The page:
“I KNEW LUKE FROM AROUND THE NEIGHBORHOOD,” REMEMBERS KIRKE, WHO RESIDES IN BROOKLYN. “WE’D CIRCLED EACH OTHER FOR YEARS WITHOUT PUTTING A NAME TO THE FACE, BUT I’D BEEN A FAN OF HIS SONGWRITING SINCE LONG BEFORE WE’D MET. ONE NIGHT WHEN I WAS PLAYING AT THE KNITTING FACTORY, HE SHOWED UP WITH SOME MUTUAL FRIENDS. HE TOLD ME THAT HE’D BEEN MAKING BEATS WITH THE INTENTION OF HAVING A FEMALE VOCALIST ON THEM AND WAS LOOKING TO WRITE WITH PEOPLE. I GOT REALLY EXCITED WHEN I HEARD THE TRACKS BECAUSE THEY HAD SUCH MELODIC BONES! THE FIRST DAY WE GOT TOGETHER, I ARRIVED AT HIS APARTMENT FEELING SLIGHTLY INTIMIDATED BECAUSE I HADN’T WRITTEN WITH ANYONE IN YEARS, SO TO BREAK THE ICE, HE JUST HANDED ME A TIME WARNER CABLE BILL, AND I STARTED SINGING THE WORDS ON IT. CABLE BILLS HAVE SOME PRETTY MOVING STORIES WOVEN INTO THEM IF YOU LOOK CLOSELY…”
THE DUO’S MUSICAL CONNECTION THAT DAY WAS INSTANTANEOUS, AND THE UNASSUMING CABLE BILL PROVED TO BE THE SPARK FOR A YEARLONG PARTNERSHIP RESULTING IN A STUNNING, DREAMY, FOUR-SONG EP.
KIRKE’S NO STRANGER TO FINDING INSPIRATION IN THE EVERYDAY WORLD AROUND HER, THOUGH. SHE GREW UP IN AN EXCEPTIONALLY ARTISTIC FAMILY AND LEARNED BY EXAMPLE FROM HER FATHER, SIMON KIRKE, WHO PLAYED DRUMS IN CLASSIC BRITISH ROCK BANDS BAD COMPANY AND FREE.
“MY FATHER TOURED A LOT, SO WHEN HE WAS HOME, I LIVED IN HIS STUDIO,” SAYS KIRKE. “I WAS ALWAYS WRITING WITH HIM, PLAYING HIM WHAT I WROTE, OR LISTENING TO HIM PRACTICE. I GREW UP LISTENING TO STAX BOX SETS, R&B, GOSPEL AND BLUES. I’VE PLAYED PIANO SINCE I WAS EIGHT, AND I SANG IN CHOIRS FOR AS LONG AS I CAN REMEMBER. I WAS THE DESIGNATED MUSICIAN IN THE FAMILY, SO I WAS ALWAYS AWARE OF THE LIFESTYLE THAT CAME ALONG WITH IT.”
WHILE HER YOUNGER SISTERS FOLLOWED THEIR PASSIONS FOR ACTING (JEMIMA STARS AS JESSA ON THE HBO SERIES ‘GIRLS,’ AND LOLA APPEARS IN ‘GONE GIRL’ AND STARS IN NOAH BAUMBACH’S LATEST SUNDANCE BREAKOUT, ‘MISTRESS AMERICA’), DOMINO’S PENCHANT FOR SONG SHONE THROUGH FROM AN EARLY AGE. SHE STUDIED CLASSICAL VOICE AND PIANO AT THE PRESTIGIOUS LAGUARDIA HIGH SCHOOL OF MUSIC & ART AND PERFORMING ARTS IN NEW YORK CITY AFTER MOVING THERE WITH HER FAMILY FROM ENGLAND. SHE SIGNED HER FIRST RECORD DEAL AS A TEENAGER, COLLABORATED WITH GRAMMY-WINNING PRODUCER AND ARTIST MARK RONSON (ADELE, BRUNO MARS, AMY WINEHOUSE), AND TOURED THE WORLD WITH EVERYONE FROM GANG OF FOUR TO LILY ALLEN WITH HER BAND DOMINO, WHICH WAS ALSO FEATURED IN LENA DUNHAM’S ACCLAIMED FILM ‘TINY FURNITURE.’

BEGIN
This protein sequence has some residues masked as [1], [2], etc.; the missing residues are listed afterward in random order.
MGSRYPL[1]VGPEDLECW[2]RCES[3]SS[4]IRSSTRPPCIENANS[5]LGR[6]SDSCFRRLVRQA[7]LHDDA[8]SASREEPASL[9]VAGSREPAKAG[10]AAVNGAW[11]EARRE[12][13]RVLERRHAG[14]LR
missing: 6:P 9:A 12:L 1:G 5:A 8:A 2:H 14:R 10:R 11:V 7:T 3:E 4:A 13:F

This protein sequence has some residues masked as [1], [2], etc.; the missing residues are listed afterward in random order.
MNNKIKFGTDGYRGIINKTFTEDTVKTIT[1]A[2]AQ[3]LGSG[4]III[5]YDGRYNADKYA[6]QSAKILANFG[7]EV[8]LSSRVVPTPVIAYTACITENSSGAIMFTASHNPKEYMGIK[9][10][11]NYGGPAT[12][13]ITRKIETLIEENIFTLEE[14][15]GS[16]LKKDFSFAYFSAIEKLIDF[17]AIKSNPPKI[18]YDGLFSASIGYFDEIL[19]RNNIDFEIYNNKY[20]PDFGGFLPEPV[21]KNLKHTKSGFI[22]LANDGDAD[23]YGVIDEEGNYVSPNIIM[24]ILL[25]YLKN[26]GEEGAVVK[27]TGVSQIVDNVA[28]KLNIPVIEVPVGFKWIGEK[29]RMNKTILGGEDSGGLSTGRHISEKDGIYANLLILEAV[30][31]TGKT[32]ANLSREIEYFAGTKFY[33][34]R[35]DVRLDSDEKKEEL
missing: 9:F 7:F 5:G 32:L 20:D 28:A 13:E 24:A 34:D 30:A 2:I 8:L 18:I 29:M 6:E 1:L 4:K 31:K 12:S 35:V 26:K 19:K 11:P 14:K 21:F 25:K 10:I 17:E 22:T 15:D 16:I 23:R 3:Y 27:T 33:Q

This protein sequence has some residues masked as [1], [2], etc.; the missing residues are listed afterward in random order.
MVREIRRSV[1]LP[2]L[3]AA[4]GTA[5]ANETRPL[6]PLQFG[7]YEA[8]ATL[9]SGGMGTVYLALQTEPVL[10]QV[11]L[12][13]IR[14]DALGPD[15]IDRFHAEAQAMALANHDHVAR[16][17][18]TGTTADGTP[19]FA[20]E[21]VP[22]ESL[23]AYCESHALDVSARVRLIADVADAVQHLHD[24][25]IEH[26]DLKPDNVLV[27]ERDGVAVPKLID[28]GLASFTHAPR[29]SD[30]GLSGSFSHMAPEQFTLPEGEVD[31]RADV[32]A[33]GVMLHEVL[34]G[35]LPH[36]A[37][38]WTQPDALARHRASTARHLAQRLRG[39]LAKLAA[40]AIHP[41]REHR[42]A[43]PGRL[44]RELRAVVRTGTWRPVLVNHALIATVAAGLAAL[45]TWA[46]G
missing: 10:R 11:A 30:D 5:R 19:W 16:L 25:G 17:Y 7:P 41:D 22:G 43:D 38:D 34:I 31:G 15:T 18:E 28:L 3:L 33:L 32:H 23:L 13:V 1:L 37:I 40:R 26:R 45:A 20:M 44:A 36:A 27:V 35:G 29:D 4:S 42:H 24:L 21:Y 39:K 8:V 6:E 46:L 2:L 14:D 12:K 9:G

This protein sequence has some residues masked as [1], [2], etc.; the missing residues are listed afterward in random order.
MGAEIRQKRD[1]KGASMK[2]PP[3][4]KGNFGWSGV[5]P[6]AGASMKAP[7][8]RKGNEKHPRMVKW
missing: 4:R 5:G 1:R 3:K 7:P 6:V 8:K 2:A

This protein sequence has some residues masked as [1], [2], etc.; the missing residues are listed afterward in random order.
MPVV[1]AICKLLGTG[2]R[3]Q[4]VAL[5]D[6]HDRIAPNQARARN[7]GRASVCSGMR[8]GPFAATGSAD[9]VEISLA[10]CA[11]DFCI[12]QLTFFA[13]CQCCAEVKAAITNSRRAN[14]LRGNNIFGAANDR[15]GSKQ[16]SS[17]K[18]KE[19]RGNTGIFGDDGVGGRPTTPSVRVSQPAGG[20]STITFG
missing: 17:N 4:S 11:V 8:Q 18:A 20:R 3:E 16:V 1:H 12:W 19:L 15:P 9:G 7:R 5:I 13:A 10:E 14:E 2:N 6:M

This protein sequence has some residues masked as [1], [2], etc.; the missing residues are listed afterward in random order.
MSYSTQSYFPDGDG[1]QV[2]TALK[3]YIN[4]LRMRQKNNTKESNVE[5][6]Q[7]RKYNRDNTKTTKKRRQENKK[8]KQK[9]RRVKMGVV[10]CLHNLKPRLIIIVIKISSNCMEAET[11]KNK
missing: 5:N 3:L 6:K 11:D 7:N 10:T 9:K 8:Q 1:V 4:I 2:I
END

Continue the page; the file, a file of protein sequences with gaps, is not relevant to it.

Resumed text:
IN 2013, AFTER TAKING TIME OFF FOR THE BIRTH OF HER SON, KIRKE RELEASED HER SOLO DEBUT, ‘THE GUARD,’ WHICH EARNED ATTENTION FROM EW TO BILLBOARD. BUT ‘INDEPENDENT CHANNEL’ SHOWCASES AN ENTIRELY NEW SIDE OF HER ARTISTIC PERSONALITY, WITH HAUNTING, ETHEREAL MELODIES, SWIRLING SYNTHESIZERS, AND ENIGMATIC LYRICS.
“THE SONGS THAT I’D WRITTEN BEFORE WERE SO MUCH MORE LITERAL,” SHE EXPLAINS. “FIRST AND FOREMOST, I WANTED THIS EP TO BE SPACIOUS, BECAUSE THAT JUST MADE SENSE FOR ME AND WHERE I WAS IN LIFE. LUKE AND I WERE IN VERY SIMILAR TRANSITIONAL PLACES AT THE TIME, SO IT WAS NICE TO BE ABLE TO WRITE AND KNOW THAT IT WOULD COME ACROSS. I WANTED TO GIVE THE LISTENER AN OPPORTUNITY TO DANCE, BE STILL, DO THE DISHES, OR SING ALONG. I WANTED THE LISTENER TO BE ABLE TO IMPUTE WHATEVER THEY NEED ONTO THE MUSIC, TO HAVE IT DANCE AROUND THEM.”
THE EP OPENS WITH “SON,” A RICHLY LAYERED, EXPLOSIVELY PERCUSSIVE TRACK INSPIRED BY KIRKE’S EXPERIENCES WITH MOTHERHOOD.